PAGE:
A business that is a machine I the digital age is surely going to get left behind through its rigid bureaucracies and hierarchies, a predilection for quantitative measures (ROI and KPIs) too?
(My concpetion of the School of Communication Arts. Which one am I?)
In the past I used successfully the idea of 'nurturing' to represent first a school (Arts College) and then my own services to graduate recruiters.
In 2011 it seems archaic to think of teachers or tutors in this way, people who are moderators, coaches or facilitators. (The ecological metaphor is used with a cartoon not dissimilar to my own p.88 not shown here for copyright reasons, to represent people as seedlings or potted plants).
From Table 4.1 metaphors of businesses in relation to:
Take expressions of the above for a 'Machine like business, as 0 on a scale and
'Organic' as 10, then decide where:
a) you place your own organisation and b) yourself.
I'll do this one offline.
Other metaphors might include:
Network (Morgan, 1993) business as a spider-plant.
Federal (Handy, 1989) business as shamrock
Chaos and complexity.
Brains and cities.
Supporting 'patterns of transformation that emerge spontaneously in complex adaptive systems'. (Henry 2006:95)
Complex adaptive systems: termites, flock movements, (anecdote of the aeroplane simulator managed by parts of an audience that collectively cancels out the oddball, incompetent, inattentive or would-be plane-crashing individuals) p96 (Berreby, 1998:45 and Clark, 1997:75).
'people do not need to be told what to do: they are intelligent agents continuously learning and modifying their behaviour on the basis if feedback'. Handy (2010:97)
See DVD 2, Video 3
N.B. The metaphors chosen tend to reflect the chooser's values. (Henry 2006:98)
What metaphor would you use to describe your organisation?
Describe the process of management as you experience it.
A metaphor to describe my management style.
Note metaphors to describe daily management styles.
Take a current task, associate with it an appropriate metaphor then give it another that is far removed from the first.
Organisational paradigms p.104
Functionalist paradigm - world as an objective reality.
Kolb (1984) drawing on Pepper (1942)
Four ways of thinking about the world:
And thinking styles:
Table 4.2 Organisational metaphors and paradigms
Activity 4.9 WHAT METAPHOR WOULD YOU OFFER FOR MANAGEMENT IN THE 21st CENTURY?
I've experienced many, including from the table:
I know of:
I like the sound of:
For the 21st Century I like the model of the modern ideas lab in which innovative ideas are trialled, developed then kicked out with a chunk of financing to thrive however turns out best!
This is the sink or swim analogy.
But after suitable teaching/coaching. Or perhaps a metaphor of procreation, raising and nurturing a child then letting them go? So organic or animal (or in particular mammalian or human).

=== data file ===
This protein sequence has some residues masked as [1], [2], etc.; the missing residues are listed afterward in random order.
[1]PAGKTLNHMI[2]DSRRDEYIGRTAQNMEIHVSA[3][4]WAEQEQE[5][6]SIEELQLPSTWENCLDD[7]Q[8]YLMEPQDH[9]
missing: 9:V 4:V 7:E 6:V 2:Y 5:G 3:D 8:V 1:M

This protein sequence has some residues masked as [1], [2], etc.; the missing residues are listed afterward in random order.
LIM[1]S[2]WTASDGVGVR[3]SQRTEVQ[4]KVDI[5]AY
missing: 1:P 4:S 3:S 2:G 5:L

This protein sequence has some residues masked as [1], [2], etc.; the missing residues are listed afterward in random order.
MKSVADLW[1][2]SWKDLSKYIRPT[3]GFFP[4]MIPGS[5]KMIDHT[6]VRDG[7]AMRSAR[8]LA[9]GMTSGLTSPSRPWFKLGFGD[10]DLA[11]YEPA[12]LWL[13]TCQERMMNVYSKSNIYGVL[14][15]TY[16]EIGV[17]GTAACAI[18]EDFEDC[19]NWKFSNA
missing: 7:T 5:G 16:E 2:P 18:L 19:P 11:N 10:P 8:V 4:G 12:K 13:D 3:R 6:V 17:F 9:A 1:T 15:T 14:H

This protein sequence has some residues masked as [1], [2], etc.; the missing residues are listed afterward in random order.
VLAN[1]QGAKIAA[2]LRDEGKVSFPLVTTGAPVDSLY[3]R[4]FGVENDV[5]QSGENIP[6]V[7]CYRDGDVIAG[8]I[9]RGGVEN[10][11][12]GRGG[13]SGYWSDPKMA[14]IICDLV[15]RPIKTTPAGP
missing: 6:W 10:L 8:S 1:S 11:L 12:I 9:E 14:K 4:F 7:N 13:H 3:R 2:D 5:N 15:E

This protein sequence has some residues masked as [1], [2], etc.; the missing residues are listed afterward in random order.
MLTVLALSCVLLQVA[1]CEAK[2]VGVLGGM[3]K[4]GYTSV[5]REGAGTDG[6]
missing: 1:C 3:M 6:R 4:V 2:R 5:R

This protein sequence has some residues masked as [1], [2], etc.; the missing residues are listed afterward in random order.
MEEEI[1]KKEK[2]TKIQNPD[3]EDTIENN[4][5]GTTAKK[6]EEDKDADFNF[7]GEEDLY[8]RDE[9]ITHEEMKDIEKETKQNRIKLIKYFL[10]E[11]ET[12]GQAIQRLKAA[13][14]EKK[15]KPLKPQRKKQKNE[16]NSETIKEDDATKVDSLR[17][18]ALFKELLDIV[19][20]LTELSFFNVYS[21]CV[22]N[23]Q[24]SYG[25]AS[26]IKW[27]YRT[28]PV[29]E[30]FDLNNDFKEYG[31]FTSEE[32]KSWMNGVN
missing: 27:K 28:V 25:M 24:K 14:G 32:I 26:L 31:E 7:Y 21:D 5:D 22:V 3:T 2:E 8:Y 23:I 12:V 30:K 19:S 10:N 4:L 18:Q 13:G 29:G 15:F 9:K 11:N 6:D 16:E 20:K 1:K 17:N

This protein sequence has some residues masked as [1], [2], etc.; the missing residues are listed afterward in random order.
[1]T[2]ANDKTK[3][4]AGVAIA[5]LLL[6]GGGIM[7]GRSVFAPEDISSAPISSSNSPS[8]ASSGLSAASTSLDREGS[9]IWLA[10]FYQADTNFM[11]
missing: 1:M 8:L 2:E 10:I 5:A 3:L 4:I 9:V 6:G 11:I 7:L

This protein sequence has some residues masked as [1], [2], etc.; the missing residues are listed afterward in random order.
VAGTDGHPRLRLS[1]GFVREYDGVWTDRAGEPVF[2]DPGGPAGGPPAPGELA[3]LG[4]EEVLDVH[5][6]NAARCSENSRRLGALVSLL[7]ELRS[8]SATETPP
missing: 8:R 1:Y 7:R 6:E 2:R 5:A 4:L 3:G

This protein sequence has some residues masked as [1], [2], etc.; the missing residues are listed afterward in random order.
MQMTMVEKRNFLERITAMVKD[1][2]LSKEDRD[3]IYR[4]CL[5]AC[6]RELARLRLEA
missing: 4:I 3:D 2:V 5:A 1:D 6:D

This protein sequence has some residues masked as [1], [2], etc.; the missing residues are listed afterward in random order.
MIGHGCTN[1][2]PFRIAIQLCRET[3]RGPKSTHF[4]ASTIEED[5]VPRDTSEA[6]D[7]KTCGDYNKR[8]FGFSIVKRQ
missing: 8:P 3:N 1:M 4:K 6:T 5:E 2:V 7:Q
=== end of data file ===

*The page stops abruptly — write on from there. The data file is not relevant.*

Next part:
Stacy (1996) and danger of controls, procedures and Pre-specified objectives.
Morgan, G. 'Paradigms, metaphors and puzzle-solving', C9 in Henry (1999a)
FROM MY OU STUDENT BLOG
'Consider this medium as like talking with your fingers - half-way between spoken conversation and written discourse.' (Hawkridge, Morgan and Jeffs, 1997, quoted in Salmon 2005)
Salmon, G (2005) E-moderating. The Key to teaching and learning online.
Berreby, D (1998) 'Complexity theory: fact-free science or business tool?
Strategy and Business, No. 10, pp. 40-50.
Clark, A (1997) Being there. Cambridge, MA. MIT
Henry, J & the MBA Course Team (2006, 2010) B822 'Creativity, Innovation and Change' Book 1 'Creativity, Cognition and Development'. The Open University Business School
Morgan, G. (1986 2nd 1997) Images of Organisation
B822 WK 1 CREATIVITY (pp13-29)
Chapter 1 Creativity
- Idea fluency
- Problem sensitivity
- Redefinition skills
- Intrinsic motivation
- A personal aesthetic
- Sensitivity to form
- A capacity for objectivity
- The ability to take risks
- Mental mobility
- Tolerance for ambiguity
- Problem FINDING skills
i.e. The art of problem-finding.
Kirton (1994) -an innovative approach to solving a problem by reframing the problem and coming up with something new. - an adaptive approach, building on what has gone before.
Thinking in metaphors. Don't we all, it's a human condition, a mutation of a gene (Ramanchandran 2011) De Bono (1984)
Is creativity a transferable skill? Can it be taught?
The year I spent at the School of Communication Arts would suggest that it can.
1.4 EXPERIENCE, KNOWLEDGE AND MOTIVATION (pp21) CHANCE FAVOURS THE PREPARED MIND
How many hours had the Beatles put in playing together in Hamburg?
How many hours was Mozart made to practice by his father?
Think of the Renaissance studios were boys shadowed great artists mastering fine skills as a result of putting in the hours. Even sports people, think of or watch the extraordinary power and dolphin-like swimmers as they flip-turn.
Genius (and creativity) is the product of nurture, hard work, endurance and context.
The sophisticated 'chunking' of knowledge? I can relate to this from trunks, post-office boxes and really useful boxes of research, even using relational database tools such as FileMaker Pro. Look at JKRowling when she discusses writing Harry Potter with all her folders and files on characterisation, places and events.